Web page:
Tolerance of racism in Malaysia


Julia Yeow
The Malaysian Insider
20 September 2015

Malaysia Day has come and gone, and it’s tragic that a day to celebrate unity, interdependence and diversity was instead hijacked by a street rally which achieved little but show the world that Malaysia has become a country utterly divided along racial lines.

Covering Wednesday’s protest for work created a strange disconnect for me, almost as if the words shouted and messages on the banners were meant for, and coming from, people from some foreign, far-away land.

That was until I received a message mid-way through Wednesday’s rally. It was a friend who has been working and living in Malaysia for almost a decade, someone who has grown to love this country almost as much as her country of birth.

She was shocked and angry after having just read on the news that Perkasa president Datuk Ibrahim Ali had taken to the stage at the rally and said the following words:

“Dulu kita bukan masyarakat majmuk tetapi melalui rundingan dan tolak ansur kita menerima kaum lain. Kita bagi mereka kerakyatan. Kita bagi kerakyatan, kita ingat mereka berterima kasih.”

(Once, we were not a multicultural people, but through negotiation and give-and-take, we accepted other races. We gave them citizenship. We gave them citizenship, and we thought they would be grateful.)

I was actually surprised at how subdued Ibrahim’s speech was, compared to some of the more vile and fiery speeches of his early years as a self-proclaimed defender of Malay supremacy.

My friend was obviously not privy to the racially aggressive atmosphere that has become Malaysian political culture. She teared in anger as she struggled to understand how somebody could speak in public about other Malaysians of another race in such a derogatory and disrespectful manner, and get away with it.

My response to her was a simple, much-less dramatic, “We’re used to it”.

That was when it hit me how much I have come to tolerate racism in this country.

When political leaders use terms like “pendatang” (immigrants) or “balik China” (Go back to China) on non-Malays who have been a part of Malaysia for generations, we tolerate it.

When a national Umno-owned newspaper screamed “Apa lagi Cina mau” (What else do the Chinese want?) on its front page after the 13th general election and continues to exhort its Malay readers to stand up against some phantom Chinese threat to their dignity, we simply grit our teeth, roll our eyes and tolerate it.

And when we look to our government for some sign of censure against the racist, hate-filled speeches, but find only endorsement, again we accept it as part and parcel of our lot.

The fact is that Malaysian minority races have become so desensitised, so adept at living with government-sanctioned racism that we don’t even baulk anymore at what would be totally unacceptable anywhere else in the civilised world.

It’s clear that the sowers of hate do so with impunity and with the tacit approval of the government, but there is another reason why the message of hate seems to overpower the message of acceptance and unity.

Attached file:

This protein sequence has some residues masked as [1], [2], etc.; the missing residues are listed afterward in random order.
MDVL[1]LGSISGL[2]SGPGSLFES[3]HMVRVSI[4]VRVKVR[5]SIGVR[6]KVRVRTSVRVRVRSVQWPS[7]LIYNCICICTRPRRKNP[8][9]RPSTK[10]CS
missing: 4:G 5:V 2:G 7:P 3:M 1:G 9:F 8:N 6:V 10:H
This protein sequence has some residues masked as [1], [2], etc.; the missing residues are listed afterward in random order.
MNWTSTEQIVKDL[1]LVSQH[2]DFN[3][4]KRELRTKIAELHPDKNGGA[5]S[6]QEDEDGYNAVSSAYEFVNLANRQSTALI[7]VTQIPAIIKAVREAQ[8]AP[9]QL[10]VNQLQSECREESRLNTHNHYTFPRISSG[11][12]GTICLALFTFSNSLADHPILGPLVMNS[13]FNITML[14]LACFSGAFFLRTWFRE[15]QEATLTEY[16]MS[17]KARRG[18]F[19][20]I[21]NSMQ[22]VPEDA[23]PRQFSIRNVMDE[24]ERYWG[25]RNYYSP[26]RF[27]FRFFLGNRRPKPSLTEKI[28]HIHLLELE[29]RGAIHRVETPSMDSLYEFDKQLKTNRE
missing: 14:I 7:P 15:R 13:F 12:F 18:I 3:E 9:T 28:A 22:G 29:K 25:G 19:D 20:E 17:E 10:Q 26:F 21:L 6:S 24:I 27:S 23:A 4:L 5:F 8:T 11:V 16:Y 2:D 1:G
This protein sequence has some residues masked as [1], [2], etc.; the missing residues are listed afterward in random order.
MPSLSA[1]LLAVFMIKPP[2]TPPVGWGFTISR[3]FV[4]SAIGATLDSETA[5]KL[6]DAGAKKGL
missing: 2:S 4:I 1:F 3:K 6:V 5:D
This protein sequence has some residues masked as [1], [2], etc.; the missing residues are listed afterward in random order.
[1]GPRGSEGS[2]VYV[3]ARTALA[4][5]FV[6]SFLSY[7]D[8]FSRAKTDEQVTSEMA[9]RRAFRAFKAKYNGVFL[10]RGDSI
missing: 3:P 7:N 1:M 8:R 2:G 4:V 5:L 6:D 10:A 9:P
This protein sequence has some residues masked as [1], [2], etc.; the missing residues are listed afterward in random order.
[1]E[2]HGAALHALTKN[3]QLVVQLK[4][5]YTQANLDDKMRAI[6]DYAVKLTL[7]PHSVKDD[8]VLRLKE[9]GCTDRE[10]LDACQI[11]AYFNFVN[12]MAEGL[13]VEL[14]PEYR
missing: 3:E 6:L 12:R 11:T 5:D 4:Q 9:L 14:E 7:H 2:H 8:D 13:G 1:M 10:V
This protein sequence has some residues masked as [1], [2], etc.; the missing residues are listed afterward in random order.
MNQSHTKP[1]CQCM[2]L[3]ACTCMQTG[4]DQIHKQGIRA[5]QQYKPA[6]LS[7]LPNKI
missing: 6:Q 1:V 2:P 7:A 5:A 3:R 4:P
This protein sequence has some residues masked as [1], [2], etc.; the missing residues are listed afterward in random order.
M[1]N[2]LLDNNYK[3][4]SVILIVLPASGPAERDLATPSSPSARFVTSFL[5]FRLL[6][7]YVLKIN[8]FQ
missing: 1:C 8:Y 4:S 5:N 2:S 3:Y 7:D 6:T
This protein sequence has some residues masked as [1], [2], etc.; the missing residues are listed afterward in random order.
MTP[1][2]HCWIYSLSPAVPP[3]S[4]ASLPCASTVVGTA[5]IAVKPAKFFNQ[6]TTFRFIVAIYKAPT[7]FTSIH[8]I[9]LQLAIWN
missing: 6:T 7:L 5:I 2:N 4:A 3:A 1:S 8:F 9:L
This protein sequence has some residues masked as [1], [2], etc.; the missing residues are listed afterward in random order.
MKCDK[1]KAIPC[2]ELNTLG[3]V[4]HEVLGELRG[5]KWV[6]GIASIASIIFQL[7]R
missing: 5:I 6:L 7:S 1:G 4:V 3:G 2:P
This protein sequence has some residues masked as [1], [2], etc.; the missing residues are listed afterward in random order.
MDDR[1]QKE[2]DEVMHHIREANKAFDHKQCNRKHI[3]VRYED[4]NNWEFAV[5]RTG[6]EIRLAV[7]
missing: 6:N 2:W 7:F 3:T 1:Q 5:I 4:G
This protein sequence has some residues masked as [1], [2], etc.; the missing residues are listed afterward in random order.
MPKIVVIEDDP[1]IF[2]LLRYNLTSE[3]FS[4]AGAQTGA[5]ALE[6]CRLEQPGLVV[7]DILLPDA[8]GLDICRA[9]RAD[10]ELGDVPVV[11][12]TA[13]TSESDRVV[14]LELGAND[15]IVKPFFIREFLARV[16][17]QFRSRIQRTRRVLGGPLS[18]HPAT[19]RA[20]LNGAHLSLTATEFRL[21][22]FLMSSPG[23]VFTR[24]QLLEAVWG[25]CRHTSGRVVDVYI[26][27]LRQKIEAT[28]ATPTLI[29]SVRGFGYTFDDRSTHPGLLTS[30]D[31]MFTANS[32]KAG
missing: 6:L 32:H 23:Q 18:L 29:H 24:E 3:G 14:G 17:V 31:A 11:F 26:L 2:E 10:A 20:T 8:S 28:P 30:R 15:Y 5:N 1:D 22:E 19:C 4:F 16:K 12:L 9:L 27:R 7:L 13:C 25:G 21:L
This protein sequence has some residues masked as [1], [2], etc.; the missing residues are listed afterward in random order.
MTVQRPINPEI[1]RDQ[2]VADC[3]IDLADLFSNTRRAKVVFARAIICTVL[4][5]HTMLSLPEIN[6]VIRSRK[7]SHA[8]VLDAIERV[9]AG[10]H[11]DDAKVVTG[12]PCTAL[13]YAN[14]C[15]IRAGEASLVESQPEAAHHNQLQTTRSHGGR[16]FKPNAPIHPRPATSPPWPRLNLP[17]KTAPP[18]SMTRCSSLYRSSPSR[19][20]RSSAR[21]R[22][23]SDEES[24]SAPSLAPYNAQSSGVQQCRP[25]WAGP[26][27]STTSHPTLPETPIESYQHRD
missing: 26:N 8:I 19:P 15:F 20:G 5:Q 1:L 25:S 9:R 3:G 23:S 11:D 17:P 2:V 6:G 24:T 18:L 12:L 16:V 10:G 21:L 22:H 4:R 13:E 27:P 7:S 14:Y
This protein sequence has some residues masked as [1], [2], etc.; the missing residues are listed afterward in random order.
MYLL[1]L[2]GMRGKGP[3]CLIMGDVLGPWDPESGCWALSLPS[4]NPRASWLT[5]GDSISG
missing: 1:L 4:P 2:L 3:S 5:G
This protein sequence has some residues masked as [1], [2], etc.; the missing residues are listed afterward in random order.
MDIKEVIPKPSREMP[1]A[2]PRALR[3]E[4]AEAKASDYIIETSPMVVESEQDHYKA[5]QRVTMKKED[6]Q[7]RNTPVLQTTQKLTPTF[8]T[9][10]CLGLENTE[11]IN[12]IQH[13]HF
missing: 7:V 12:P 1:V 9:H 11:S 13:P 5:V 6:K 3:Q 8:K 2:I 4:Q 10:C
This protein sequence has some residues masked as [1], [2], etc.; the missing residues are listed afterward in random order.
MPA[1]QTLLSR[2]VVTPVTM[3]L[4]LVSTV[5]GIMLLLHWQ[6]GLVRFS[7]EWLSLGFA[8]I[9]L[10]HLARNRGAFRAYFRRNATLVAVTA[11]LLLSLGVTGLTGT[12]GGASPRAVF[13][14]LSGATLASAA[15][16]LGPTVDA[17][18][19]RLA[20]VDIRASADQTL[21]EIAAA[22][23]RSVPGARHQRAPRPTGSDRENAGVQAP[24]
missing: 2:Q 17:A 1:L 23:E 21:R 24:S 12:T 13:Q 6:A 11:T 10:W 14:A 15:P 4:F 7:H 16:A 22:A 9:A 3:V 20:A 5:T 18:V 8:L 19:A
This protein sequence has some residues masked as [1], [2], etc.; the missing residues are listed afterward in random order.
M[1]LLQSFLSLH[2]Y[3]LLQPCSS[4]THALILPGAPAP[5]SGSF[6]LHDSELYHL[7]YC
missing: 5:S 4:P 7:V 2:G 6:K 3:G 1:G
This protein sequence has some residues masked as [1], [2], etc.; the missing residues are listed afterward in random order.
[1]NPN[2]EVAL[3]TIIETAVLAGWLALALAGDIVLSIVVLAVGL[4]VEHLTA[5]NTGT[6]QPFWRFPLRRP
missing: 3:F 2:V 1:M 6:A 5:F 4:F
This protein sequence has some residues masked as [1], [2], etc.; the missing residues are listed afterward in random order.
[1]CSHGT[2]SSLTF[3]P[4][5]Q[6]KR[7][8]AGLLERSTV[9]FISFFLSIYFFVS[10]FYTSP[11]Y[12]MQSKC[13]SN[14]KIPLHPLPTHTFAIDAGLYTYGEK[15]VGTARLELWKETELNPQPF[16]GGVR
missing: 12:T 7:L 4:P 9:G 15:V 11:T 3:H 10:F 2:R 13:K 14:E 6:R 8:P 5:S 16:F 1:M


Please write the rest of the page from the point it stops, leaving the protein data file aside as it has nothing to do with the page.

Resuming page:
While most of us don’t want to believe that the average man-on-the-street actually agrees with the divisive sentiments spewing from the mouths of some leaders, not enough Malaysians are speaking out their disapproval.

It has been a soothing balm to see and read of the many Malaysians, specifically Malays, who have since come out on social media to distance themselves from Wedneday’s rally and its supposed call for greater Malay dominance.

From everyday Malaysians, to influential Malay community and political leaders and even members of royalty, it was and is comforting to know that the voice of reason has grown louder even as the voice of bigotry continues to sound out.

More needs to be done, and more need to stand up. As much as it works as a defense mechanism, we can no longer be impervious to this hateful culture of racial bullying.

In the case of hate speeches, a dignified silence is, unfortunately, a form of approval.

Perhaps if enough of us openly reject and voice our utter disgust at this unhealthy and toxic poison that has made its way into our Malaysian culture, we might just turn the tide.

Perhaps the government will finally realise that a leadership that endorses such racism is one that has no place in Malaysia’s future.

And perhaps our children will one day grow up in a society that truly embodies the beautiful ideals of a multicultural Malaysia which our founders had fought to build. – September 20, 2015.

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  1. #1 by bangkoklane on Monday, 21 September 2015 - 12:45 pm

    The least that UMNO partners in BN must do is to demand that UMNO suspends their members who made racialist statements during the Malaysia Day protests until they make public apologies. If UMNO fails to take action, the partners in BN have no option but to suspend their membership in BN pending further party deliberations of their relevance and contribution in BN. Otherwise, they are really “tak hidup tak mati”.

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